Bishopsbourne sits in the Nailbourne valley in Kent about 4 miles from Canterbury and has a population of approx 200. The village sits on the ‘Elham Valley Way’, which runs from one end of the village to other and continues off towards Folkestone. At one end of the village is the church, St Mary’s, which dates from at least 1086, when it was mentioned in Doomsday, and has many fine features, including 14th century wall paintings and a stained glass window by Edward Burne-Jones.
Next, as one walks through the village from the Church one comes to the Old Forge on the left. Until only a few years ago this was still a working forge, and the then Blacksmith, Len Hutton, was well known for the quality of his ironwork. When Len retired no alternative tenant could be found to take on the forge, so the building is now a residential property. A little further on comes the village hall. This is called the Conrad Hall, in honour of the author Joseph Conrad who lived in the village at the house called ‘Oswalds’ just opposite the church, and who is buried in Canterbury cemetary. In 1927 a committee of worthies raised donations to build a new porch (with plaque) on the front of the hall in commemoration of the great man, and although, strictly speaking, it should only be the porch that should be called the ‘Conrad Porch’, in practice his name attaches to the enitre hall. The hall is available to hire for parties, events etc at highly competitive rates and one can find contact details etc on this website.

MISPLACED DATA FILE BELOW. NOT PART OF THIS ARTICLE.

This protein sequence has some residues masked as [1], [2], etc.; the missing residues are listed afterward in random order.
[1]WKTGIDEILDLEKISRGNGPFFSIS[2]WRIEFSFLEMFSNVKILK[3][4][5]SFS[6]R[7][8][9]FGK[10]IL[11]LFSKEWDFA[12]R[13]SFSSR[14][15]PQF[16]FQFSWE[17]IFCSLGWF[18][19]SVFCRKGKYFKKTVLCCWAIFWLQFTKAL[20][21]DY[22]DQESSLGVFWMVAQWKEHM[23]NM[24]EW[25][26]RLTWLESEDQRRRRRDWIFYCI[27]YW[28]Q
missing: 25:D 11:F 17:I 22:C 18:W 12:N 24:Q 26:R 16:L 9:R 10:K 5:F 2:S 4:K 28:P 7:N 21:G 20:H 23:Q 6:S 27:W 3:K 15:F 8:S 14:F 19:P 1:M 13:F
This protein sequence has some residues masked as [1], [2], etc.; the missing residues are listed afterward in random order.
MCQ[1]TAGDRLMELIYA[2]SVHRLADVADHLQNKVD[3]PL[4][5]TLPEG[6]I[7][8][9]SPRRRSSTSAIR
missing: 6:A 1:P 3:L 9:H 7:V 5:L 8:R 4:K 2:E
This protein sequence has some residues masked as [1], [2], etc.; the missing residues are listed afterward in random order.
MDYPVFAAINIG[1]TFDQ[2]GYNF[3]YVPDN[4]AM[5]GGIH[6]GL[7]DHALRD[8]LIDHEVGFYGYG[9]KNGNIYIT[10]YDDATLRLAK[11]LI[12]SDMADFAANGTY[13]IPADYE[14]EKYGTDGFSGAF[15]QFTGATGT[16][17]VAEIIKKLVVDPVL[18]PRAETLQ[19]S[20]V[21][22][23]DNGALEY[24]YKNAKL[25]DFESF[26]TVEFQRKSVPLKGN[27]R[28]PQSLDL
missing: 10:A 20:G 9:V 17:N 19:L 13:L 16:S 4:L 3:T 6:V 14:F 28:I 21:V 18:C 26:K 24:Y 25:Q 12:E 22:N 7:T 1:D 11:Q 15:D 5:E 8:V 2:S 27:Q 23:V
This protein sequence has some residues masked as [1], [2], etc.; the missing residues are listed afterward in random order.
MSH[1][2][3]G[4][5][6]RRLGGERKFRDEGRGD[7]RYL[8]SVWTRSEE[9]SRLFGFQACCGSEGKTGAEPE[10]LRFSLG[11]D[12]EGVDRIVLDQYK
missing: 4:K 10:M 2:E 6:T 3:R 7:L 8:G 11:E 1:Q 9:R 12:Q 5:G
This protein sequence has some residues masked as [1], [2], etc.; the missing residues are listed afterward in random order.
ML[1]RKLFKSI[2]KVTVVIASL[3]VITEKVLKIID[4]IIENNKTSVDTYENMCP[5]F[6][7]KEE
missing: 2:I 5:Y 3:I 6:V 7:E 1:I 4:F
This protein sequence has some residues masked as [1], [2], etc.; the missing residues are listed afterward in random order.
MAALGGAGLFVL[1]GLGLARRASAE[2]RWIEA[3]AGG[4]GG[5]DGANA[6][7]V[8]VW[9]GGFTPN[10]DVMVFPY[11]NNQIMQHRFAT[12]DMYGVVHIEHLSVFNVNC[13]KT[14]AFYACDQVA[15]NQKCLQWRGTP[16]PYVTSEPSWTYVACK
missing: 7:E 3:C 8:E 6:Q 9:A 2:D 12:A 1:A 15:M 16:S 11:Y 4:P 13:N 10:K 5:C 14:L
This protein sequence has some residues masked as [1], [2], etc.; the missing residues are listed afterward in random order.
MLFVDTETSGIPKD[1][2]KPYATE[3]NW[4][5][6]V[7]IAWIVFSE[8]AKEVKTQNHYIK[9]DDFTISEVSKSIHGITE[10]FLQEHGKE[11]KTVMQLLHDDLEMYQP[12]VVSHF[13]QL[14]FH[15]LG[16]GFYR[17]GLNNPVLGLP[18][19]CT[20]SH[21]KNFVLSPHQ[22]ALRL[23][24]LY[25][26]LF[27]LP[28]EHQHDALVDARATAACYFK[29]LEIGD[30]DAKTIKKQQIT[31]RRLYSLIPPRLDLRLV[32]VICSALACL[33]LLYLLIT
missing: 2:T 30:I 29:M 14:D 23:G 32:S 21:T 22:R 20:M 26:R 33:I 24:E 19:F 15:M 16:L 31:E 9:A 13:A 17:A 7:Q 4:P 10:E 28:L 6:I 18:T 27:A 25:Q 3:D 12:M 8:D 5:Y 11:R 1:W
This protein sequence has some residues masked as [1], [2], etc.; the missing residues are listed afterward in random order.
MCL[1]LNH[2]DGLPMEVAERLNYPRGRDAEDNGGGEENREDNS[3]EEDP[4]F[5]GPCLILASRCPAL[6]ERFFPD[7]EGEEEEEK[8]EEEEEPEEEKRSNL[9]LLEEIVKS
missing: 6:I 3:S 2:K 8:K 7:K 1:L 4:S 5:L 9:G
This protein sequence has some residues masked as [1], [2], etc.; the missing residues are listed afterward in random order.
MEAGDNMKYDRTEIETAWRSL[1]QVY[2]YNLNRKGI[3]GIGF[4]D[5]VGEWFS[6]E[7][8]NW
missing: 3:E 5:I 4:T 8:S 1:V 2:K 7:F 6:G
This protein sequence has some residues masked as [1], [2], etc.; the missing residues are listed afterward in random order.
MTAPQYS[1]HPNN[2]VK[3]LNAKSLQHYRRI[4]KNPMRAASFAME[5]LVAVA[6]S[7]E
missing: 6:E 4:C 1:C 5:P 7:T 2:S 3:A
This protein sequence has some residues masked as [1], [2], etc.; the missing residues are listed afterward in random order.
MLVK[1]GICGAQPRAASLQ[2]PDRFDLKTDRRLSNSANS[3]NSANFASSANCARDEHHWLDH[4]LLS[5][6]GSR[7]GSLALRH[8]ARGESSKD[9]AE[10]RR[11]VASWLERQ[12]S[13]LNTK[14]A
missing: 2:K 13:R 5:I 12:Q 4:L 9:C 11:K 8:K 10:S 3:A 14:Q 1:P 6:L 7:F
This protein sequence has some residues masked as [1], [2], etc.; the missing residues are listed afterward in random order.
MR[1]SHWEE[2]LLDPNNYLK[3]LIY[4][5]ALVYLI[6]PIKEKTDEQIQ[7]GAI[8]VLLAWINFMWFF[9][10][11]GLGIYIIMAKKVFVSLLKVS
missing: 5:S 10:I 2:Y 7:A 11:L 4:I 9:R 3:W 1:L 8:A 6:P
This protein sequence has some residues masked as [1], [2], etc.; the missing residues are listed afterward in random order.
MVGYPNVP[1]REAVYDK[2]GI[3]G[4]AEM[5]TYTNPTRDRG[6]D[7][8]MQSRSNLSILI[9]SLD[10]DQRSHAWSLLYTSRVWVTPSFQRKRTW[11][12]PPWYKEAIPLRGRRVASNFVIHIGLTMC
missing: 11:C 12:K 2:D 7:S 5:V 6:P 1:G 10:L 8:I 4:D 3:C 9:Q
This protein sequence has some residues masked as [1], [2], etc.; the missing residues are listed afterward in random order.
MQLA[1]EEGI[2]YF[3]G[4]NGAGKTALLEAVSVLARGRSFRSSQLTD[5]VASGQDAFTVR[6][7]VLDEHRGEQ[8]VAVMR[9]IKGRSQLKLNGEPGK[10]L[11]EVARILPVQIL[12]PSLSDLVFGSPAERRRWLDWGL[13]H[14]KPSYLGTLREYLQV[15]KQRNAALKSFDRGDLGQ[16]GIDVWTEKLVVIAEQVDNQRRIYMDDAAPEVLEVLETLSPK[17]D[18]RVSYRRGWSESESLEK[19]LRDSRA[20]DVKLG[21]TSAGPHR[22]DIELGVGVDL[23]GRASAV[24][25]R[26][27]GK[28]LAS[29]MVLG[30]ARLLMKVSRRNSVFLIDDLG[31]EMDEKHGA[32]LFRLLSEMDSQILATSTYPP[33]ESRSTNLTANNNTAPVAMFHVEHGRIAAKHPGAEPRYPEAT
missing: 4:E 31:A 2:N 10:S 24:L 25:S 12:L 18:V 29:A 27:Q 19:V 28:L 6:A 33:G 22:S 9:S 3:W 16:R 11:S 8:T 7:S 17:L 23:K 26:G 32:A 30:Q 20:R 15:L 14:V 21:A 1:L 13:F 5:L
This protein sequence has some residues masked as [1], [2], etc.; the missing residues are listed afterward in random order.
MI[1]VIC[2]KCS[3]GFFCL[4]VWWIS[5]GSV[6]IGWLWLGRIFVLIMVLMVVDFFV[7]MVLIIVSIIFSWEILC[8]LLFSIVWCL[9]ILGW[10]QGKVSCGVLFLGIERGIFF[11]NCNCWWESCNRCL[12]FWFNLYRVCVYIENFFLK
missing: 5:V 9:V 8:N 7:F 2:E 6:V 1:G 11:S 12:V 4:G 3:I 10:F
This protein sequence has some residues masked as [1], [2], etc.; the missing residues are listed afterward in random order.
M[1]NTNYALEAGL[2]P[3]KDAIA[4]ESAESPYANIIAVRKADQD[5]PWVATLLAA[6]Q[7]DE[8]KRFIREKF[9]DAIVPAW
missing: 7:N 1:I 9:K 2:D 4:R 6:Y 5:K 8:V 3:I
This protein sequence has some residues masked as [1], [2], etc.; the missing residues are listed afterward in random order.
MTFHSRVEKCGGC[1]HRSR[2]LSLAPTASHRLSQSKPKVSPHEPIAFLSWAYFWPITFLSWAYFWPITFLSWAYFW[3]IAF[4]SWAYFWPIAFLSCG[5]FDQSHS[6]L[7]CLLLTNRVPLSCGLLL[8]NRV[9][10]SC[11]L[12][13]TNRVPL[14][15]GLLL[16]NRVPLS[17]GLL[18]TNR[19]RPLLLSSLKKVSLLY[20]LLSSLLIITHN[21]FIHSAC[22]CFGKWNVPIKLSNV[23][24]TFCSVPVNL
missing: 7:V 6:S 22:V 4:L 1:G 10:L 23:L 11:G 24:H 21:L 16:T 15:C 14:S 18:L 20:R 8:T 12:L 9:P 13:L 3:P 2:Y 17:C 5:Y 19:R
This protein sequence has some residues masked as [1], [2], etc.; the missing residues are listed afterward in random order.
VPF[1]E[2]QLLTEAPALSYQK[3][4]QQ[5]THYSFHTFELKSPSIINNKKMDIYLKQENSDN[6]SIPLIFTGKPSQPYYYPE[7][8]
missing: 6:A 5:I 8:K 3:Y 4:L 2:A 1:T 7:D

Beyond the village hall one comes to the pub, the Mermaid, which dates from the 19th century. Landlords, Gill and Pete, not only provide a great atmosphere, fine beers, wines and excellent food but also host numerous village events at the pub, making it a focal point of village life. Keep an eye on the diary dates page for forthcoming events
Apart from Conrad, the village has been home to other historical figures such as Jocelyn Brooke, the naturalist, but by far its most notable and venerable inhabitant must have been the great ecclesiastical writer Richard Hooker, often referred to simply as ‘The Judicious Hooker’. He was Rector here for the last five years of his life (1595-1600) and it was here that he wrote the last few volumes of the eight volume “Of The Laws of Ecclesiastical Polity”, a work that would later shape not only how the Church of England developed in the early years after the Reformation, but also, through its influence on philosophers such as Hobbes and Locke, how the political institutions of the country as a whole changed and shifted after the civil war of 1642-1651.
Other famous visitors to the village have included Mozart, who came to Bourne Park in his childhood, and Churchill, who visited the village during the second world war to inspect the massive gun that was housed on a great carraige at Bishopsbourne station, and which bombarded occupied France from afar.
As one follows on past the pub and out of the village one follows the driveway to Charlton Park, which is often host to village events and where the owner Gubby Twigg runs a variety of courses and classes for the public.